What Goes Around
Heather didn't want to go to day care. She didn't want to move to
this new town; she didn't want to leave all her friends behind; she
didn't want her mommy and daddy to make her promise not to tell her
special secrets. But all these things had come to pass, so, Heather
sat alone by the Tinker Toys at the Enchanted Peach Tree Kids' Center.
Heather was angry as she jammed the green dowels into holes along the
edge of the Tinker Toy wheel. She was still angry when she added an
axle and a base, making sure the growing toy tower was always in
balance. Though a child, Heather knew secrets. Secrets her parents
didn't like her telling. Sometimes, Heather would show her secrets
without saying a word. Mostly when she was angry.
Heather worked all through nap time and juice time. She didn't join
in when the kids sang camping songs, even on the B-I-N-G-O part,
which was her favorite. It was dark when Heather stopped working. She
was sweaty and trembling a little.
The little girl looked up when she realized that the other children
were staring at her Tinker Toy tower, almost as tall as the room.
Mrs. Myers, their teacher, was staring, too. But Heather was still
angry. She put her hand on the tower and pushed it. With a pleasant
wooden clack, the tower spun. All the children laughed and even Mrs.
Myers seemed pleased. Everyone was happy except for Heather's mommy,
who had just come in. Her eyes widened at the sight of the tower.
Mommy grabbed Heather's hand and began to lead the child out of the
classroom. Heather said, "What's it called, mommy?"
Heather's mommy turned to Mrs. Myers. "I'm sorry. We won't be coming
"Tell her the name, mommy. I can't say it."
Heather's mommy looked at her daughter sadly. "No, dear. There's no
such thing as perpetual motion." She took Mrs. Myers' hand. "I'm very sorry."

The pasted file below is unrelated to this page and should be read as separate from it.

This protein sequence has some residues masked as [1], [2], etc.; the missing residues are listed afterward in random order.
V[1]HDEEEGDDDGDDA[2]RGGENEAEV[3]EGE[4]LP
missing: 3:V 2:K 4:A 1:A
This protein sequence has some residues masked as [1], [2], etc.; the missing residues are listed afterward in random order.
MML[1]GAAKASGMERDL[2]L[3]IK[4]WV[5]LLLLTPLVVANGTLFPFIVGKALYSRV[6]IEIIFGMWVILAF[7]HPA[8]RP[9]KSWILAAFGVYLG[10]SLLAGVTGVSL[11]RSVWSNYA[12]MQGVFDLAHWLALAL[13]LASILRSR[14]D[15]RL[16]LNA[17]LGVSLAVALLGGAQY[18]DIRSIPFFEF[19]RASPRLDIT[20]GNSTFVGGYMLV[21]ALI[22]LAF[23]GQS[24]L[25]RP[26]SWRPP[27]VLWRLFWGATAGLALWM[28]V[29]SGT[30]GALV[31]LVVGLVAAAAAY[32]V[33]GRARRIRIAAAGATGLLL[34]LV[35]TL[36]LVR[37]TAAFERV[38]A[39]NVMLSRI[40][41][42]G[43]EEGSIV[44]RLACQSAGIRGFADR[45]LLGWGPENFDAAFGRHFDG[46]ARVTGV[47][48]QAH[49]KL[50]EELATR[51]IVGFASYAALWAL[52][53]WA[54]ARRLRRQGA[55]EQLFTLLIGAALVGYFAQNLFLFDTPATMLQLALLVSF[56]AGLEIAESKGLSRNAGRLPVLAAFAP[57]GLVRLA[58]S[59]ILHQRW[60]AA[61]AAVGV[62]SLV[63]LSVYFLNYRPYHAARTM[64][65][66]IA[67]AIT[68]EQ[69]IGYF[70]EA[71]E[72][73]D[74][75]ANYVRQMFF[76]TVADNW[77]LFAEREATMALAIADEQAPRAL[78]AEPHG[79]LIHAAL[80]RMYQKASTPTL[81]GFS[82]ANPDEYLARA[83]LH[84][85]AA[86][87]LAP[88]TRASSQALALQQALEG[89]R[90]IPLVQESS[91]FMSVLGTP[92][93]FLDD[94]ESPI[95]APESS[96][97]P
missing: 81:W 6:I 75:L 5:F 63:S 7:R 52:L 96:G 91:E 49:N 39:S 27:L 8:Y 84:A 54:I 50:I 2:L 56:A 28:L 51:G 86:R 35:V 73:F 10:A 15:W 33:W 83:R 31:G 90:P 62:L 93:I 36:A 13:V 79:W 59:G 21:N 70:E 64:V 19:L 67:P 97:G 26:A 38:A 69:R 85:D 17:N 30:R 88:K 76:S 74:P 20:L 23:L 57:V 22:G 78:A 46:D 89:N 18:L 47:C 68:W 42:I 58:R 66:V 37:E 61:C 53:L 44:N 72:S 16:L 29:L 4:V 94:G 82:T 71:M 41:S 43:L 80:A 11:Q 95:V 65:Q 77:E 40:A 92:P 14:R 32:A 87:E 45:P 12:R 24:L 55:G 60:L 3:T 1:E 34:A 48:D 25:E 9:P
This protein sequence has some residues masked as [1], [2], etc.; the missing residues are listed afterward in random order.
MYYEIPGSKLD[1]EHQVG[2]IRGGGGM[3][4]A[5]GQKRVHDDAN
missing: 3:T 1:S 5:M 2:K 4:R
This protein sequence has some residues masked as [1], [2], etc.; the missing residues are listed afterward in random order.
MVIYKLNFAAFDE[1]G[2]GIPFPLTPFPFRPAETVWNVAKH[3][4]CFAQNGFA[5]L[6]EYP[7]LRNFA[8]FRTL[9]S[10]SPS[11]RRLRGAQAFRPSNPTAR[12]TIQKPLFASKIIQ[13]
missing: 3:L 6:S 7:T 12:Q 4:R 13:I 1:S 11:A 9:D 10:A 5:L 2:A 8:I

The mother scooped her daughter into her arms and hurried away.
Mrs. Myers looked back at the toy tower. It had been spinning now for
some ten minutes and showed no signs of slowing down. In fact, it
might have been spinning a little faster. Mrs. Myers put her hand out
to slow the thing, but a protruding rod caught her palm and tore the
skin. Surprised, Mrs. Myers pushed a Lincoln Log into the outer
spinning latticework, knocking off a small section of dowels and
The toy tower wobbled, off balance, and began to spin quickly,
erratically. One of the children screamed. A dark finger of smoke
rose from the top of the wobbling tower. "Everyone go to the parking
lot and wait there!" shouted Mrs. Myers. As the kids filed out, the
teacher grabbed a large wooden chair, one of the ones reserved for visiting
parents, and threw it at the tower with all her strength. The chair
stuck in the missing section of latticework, but was ground up by the
Tinker Toy gears at the heart of the tower. Smoke was filling the
classroom. Mrs. Myers crawled to the hall and joined the children in
the parking lot.
The fire at the Enchanted Peach Tree Kids' Center went to four alarms
before the fire department could get it under control. Even after the
roof collapsed, a tall, charred structure stood in the middle of the
wreckage, turning slowly on a blackened central axle. Mrs. Myers took
an axe off one of the fire trucks and chopped the thing to pieces to
make it stop. Later that night, when she called Heather's house, the
phone had been disconnected. The family had left no forwarding
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Richard Kadrey is a member of a small group of innovative writers, includng William Gibson, Bruce Sterling, John Shirley, Pat Cadigan, Tom Maddox, and others, who changed the face of science fiction in the 1980s. He also creates art. He lives in San Francisco.